Gifts of understanding can be used daily, but should only be afforded to your partner in a genuine manner. Giving such a gift without a genuine sense of how the other is feeling, or stating they have the right to feel a certain way when you do not believe it will just create a further wedge and sense of disconnect because your partner will be able to sense you don't truly feel this way. It may take some time to think thoroughly to come up with what your part has been that drove the unfaithfulness, but you also may know right away. It is important to reflect inwardly to get an understanding of what you are feeling as the gift giver. Both spouses should be wary of any negative thought processes. It is okay to struggle somewhat in accepting responsibility initially, but continued trouble with accepting such may indicate a deeper rooted issue that could be stemming from childhood or possibly indicative a mental health issue if the act is a repetitive pattern and seeking counseling to uncover any history or disorder driving the dysfunctional pattern would be important.

Understand, as you give the gift of understanding, that it will take some time to be well received by the offended party even if heartfelt and sincere delivery and communication is accomplished. Your spouse is in pain. Most importantly, give the gift, and then walk away. Don't explain your actions unless asked. Allow your partner their feelings. When they want to know the hows and whys, they'll ask. Sometimes they don't want to know. Sometimes they are not ready to know. Sometimes they will ask anyway, though may not really want to know or be ready to know. The gifts of understanding alone paired with some time, and then finally some changed behavior will assist you in breaking down the first wall to rebuild trust. Eventually, if you do this, TRUST will be easier to regain over time and the other person will feel understood. Only at that time, will you be able to truly begin to rebuild.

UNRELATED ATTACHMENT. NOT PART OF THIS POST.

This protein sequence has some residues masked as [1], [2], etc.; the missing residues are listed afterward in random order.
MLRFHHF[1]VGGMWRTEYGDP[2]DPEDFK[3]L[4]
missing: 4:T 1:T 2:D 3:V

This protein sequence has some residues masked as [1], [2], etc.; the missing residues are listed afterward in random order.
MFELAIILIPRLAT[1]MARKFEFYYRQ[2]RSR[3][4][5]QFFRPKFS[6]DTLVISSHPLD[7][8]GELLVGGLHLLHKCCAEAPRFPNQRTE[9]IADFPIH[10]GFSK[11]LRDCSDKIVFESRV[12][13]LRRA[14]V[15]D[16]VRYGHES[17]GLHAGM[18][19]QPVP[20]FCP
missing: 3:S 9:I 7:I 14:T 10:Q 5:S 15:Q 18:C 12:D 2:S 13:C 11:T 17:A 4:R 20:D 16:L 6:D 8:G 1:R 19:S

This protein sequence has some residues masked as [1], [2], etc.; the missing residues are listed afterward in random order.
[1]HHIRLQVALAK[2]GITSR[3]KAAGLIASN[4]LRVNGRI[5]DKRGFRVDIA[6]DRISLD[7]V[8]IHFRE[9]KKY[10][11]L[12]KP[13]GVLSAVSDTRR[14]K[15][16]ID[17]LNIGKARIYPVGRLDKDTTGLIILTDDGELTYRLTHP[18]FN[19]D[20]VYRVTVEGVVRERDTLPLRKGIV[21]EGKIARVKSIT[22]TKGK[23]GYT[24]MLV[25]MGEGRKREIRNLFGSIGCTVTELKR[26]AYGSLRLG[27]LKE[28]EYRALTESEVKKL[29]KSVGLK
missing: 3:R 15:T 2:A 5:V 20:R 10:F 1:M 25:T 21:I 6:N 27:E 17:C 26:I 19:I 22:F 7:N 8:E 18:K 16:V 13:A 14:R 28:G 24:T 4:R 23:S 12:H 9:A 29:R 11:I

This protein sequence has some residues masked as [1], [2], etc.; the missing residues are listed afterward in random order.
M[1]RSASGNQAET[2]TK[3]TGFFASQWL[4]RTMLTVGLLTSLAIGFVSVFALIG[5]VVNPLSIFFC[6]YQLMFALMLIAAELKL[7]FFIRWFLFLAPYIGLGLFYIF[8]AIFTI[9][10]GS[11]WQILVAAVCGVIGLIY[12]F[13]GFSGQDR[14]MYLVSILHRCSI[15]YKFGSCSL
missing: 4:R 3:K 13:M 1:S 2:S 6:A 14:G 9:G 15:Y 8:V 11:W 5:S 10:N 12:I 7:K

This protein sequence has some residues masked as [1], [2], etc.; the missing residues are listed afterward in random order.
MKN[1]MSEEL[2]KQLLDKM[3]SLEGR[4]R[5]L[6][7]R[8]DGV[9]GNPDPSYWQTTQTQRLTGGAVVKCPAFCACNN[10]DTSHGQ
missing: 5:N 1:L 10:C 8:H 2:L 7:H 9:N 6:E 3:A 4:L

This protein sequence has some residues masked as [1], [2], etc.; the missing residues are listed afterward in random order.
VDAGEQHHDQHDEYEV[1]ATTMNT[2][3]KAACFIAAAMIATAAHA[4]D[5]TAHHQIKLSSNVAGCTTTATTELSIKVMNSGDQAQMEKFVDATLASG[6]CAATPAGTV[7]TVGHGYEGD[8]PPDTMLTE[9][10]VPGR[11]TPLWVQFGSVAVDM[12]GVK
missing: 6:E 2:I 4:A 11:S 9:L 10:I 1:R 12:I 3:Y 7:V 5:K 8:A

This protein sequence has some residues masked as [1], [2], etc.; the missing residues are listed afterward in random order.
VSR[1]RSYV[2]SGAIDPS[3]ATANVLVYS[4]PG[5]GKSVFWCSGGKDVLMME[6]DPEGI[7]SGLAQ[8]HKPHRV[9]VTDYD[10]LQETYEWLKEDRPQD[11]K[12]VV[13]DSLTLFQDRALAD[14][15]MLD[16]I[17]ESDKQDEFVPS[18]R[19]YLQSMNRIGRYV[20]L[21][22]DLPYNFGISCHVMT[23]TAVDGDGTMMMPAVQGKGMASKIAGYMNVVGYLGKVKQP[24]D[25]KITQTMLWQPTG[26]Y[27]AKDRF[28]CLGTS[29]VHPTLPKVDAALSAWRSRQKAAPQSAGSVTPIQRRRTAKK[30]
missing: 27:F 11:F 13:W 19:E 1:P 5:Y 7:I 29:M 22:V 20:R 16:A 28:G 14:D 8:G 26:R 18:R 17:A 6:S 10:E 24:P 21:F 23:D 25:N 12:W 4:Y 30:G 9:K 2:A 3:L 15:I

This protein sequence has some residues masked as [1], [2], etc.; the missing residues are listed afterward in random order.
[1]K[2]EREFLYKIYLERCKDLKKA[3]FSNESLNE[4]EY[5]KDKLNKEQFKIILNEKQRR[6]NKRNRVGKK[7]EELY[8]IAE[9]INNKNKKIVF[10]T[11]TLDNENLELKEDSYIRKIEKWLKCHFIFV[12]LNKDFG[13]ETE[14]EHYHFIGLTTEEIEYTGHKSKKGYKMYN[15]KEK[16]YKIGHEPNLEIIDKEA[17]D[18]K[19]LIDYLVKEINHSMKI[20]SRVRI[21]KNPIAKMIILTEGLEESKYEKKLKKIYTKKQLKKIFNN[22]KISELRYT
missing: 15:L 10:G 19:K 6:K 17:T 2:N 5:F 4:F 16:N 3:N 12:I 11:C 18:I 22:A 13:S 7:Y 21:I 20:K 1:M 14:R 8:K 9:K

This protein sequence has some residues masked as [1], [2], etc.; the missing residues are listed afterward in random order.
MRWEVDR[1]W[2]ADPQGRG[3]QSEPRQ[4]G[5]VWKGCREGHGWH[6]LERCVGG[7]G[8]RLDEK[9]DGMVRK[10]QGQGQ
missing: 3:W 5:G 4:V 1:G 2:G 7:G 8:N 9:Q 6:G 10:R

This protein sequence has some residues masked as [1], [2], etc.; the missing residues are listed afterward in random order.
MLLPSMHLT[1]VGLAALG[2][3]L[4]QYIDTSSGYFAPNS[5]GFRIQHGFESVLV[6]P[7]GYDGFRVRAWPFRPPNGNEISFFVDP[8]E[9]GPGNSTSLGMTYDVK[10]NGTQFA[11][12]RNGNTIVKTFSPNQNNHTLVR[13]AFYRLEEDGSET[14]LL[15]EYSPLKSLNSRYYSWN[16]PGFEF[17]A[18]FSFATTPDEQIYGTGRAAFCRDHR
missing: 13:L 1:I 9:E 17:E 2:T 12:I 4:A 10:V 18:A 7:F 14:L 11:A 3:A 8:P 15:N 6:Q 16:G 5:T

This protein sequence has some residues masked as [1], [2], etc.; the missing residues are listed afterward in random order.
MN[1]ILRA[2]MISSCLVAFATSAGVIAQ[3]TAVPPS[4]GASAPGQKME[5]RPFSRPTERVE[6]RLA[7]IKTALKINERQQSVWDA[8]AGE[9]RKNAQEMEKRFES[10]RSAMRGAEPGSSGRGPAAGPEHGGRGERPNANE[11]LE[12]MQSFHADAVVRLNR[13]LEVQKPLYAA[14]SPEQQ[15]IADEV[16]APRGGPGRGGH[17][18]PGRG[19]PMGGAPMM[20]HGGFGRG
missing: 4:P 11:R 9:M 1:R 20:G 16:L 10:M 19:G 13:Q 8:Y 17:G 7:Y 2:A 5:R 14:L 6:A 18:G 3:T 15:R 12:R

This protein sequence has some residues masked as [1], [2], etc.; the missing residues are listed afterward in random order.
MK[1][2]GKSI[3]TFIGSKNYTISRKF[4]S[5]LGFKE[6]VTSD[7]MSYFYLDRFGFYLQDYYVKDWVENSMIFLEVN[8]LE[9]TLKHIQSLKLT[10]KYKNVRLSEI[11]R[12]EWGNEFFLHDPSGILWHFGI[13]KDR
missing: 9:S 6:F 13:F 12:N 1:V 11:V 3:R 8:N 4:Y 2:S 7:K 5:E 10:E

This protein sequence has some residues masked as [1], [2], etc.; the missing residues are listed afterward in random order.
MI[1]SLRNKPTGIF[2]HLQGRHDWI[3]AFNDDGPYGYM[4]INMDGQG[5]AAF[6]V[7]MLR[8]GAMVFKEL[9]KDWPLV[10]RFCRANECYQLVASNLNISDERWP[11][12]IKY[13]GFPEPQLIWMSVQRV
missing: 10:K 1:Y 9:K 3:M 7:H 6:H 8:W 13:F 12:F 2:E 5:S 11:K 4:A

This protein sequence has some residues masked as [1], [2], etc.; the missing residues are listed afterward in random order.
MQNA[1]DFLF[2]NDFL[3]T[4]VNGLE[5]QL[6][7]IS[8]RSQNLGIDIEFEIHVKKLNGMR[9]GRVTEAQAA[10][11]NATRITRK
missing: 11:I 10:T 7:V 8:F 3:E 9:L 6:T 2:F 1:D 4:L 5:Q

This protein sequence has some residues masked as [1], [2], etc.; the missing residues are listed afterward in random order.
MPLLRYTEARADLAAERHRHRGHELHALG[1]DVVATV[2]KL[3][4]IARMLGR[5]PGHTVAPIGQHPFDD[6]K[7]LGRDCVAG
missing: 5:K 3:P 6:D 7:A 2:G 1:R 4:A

Jessica L. Rogers, MA, LPC
Solutions Counseling
Article Source: http://EzineArticles.com/6820708

February 2012

Maslow's Hierarchy of Needs

We must meet our very basic needs before we can develop a healthy self esteem and find our place in the world. Though, our physiological needs must be met before we can feel safe. We must be able to feel safe and trust before we can develop healthy relationships. Without healthy relationships, our self esteem plummets and then our moral compass is without direction. If you need assistance with building your self esteem, look at what supports you have or don't have in the bottom portion of the pyramid. Relationships are the core of a happy life. If you feel you are without positive relationships, then seek help or look within. Be aware of those who are not good influences around you and protect yourself by having good boundaries. Stay positive, get rid of your negative thinking, and take interest in the world around you. Take care of your body, mind and soul. Be optimistic and a good listener to draw others near. Positivity breeds positivity. If you are a love one is struggling in your relationships, call Solutions Counseling. We are happy to help!

January 2012

Stay Calm: Preventative Relaxation Techniques

1. Quit thinking about what might be getting you upset.

2. Focus on your calming body by changing your breathing.

Breathe Slowly!

3. Repeat breathing several times before moving on.

Inhale the Good Air Around You. Let Go of Any Anger or Tension as You Exhale!

4. Focus on your eyes. Relax the tiny muscles around your eyes.

Think "Soft Eyes"!

5. Now, relax your mouth and chin. Let go of any tightness there.